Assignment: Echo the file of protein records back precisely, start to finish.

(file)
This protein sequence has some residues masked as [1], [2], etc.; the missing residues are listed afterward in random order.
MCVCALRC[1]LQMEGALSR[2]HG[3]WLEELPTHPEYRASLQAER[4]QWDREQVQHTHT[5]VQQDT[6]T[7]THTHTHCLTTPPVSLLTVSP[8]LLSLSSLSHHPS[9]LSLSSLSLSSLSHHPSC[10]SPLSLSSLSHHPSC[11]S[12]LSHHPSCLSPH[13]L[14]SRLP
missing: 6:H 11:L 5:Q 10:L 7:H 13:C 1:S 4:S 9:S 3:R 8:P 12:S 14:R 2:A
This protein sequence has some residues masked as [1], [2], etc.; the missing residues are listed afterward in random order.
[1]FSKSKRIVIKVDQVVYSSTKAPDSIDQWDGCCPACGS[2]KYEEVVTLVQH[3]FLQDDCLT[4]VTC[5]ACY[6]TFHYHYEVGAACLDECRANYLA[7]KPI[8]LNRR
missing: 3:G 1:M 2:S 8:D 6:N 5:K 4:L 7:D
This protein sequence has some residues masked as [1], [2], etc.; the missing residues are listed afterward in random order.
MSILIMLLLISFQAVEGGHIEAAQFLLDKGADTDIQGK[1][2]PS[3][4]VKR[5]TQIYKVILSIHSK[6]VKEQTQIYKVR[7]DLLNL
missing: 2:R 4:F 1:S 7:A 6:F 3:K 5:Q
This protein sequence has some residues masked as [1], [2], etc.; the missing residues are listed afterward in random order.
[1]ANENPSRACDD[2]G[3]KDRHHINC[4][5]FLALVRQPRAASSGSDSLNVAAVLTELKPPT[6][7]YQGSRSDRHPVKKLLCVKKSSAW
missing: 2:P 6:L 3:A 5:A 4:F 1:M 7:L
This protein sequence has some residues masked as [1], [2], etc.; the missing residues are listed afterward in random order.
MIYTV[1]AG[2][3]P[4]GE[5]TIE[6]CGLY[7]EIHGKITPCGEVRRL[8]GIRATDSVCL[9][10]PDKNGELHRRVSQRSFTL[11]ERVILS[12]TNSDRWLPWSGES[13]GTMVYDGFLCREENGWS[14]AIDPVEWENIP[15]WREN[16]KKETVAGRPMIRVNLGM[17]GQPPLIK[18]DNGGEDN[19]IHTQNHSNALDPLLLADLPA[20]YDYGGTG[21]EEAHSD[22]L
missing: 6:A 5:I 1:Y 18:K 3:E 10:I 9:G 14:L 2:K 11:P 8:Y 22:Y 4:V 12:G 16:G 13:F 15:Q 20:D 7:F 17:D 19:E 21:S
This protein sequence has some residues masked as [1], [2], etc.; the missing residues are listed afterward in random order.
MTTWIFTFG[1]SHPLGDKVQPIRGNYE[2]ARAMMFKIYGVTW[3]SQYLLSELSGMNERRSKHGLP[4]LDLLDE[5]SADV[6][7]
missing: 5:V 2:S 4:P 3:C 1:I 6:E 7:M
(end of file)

This protein sequence has some residues masked as [1], [2], etc.; the missing residues are listed afterward in random order.
MCVCALRC[1]LQMEGALSR[2]HG[3]WLEELPTHPEYRASLQAER[4]QWDREQVQHTHT[5]VQQDT[6]T[7]THTHTHCLTTPPVSLLTVSP[8]LLSLSSLSHHPS[9]LSLSSLSLSSLSHHPSC[10]SPLSLSSLSHHPSC[11]S[12]LSHHPSCLSPH[13]L[14]SRLP
missing: 6:H 11:L 5:Q 10:L 7:H 13:C 1:S 4:S 9:S 3:R 8:P 12:S 14:R 2:A
This protein sequence has some residues masked as [1], [2], etc.; the missing residues are listed afterward in random order.
[1]FSKSKRIVIKVDQVVYSSTKAPDSIDQWDGCCPACGS[2]KYEEVVTLVQH[3]FLQDDCLT[4]VTC[5]ACY[6]TFHYHYEVGAACLDECRANYLA[7]KPI[8]LNRR
missing: 3:G 1:M 2:S 8:D 6:N 5:K 4:L 7:D
This protein sequence has some residues masked as [1], [2], etc.; the missing residues are listed afterward in random order.
MSILIMLLLISFQAVEGGHIEAAQFLLDKGADTDIQGK[1][2]PS[3][4]VKR[5]TQIYKVILSIHSK[6]VKEQTQIYKVR[7]DLLNL
missing: 2:R 4:F 1:S 7:A 6:F 3:K 5:Q
This protein sequence has some residues masked as [1], [2], etc.; the missing residues are listed afterward in random order.
[1]ANENPSRACDD[2]G[3]KDRHHINC[4][5]FLALVRQPRAASSGSDSLNVAAVLTELKPPT[6][7]YQGSRSDRHPVKKLLCVKKSSAW
missing: 2:P 6:L 3:A 5:A 4:F 1:M 7:L
This protein sequence has some residues masked as [1], [2], etc.; the missing residues are listed afterward in random order.
MIYTV[1]AG[2][3]P[4]GE[5]TIE[6]CGLY[7]EIHGKITPCGEVRRL[8]GIRATDSVCL[9][10]PDKNGELHRRVSQRSFTL[11]ERVILS[12]TNSDRWLPWSGES[13]GTMVYDGFLCREENGWS[14]AIDPVEWENIP[15]WREN[16]KKETVAGRPMIRVNLGM[17]GQPPLIK[18]DNGGEDN[19]IHTQNHSNALDPLLLADLPA[20]YDYGGTG[21]EEAHSD[22]L
missing: 6:A 5:I 1:Y 18:K 3:E 10:I 9:G 14:L 2:K 11:P 8:Y 22:Y 4:V 12:G 16:G 13:F 15:Q 20:D 7:F 17:D 19:E 21:S
This protein sequence has some residues masked as [1], [2], etc.; the missing residues are listed afterward in random order.
MTTWIFTFG[1]SHPLGDKVQPIRGNYE[2]ARAMMFKIYGVTW[3]SQYLLSELSGMNERRSKHGLP[4]LDLLDE[5]SADV[6][7]
missing: 5:V 2:S 4:P 3:C 1:I 6:E 7:M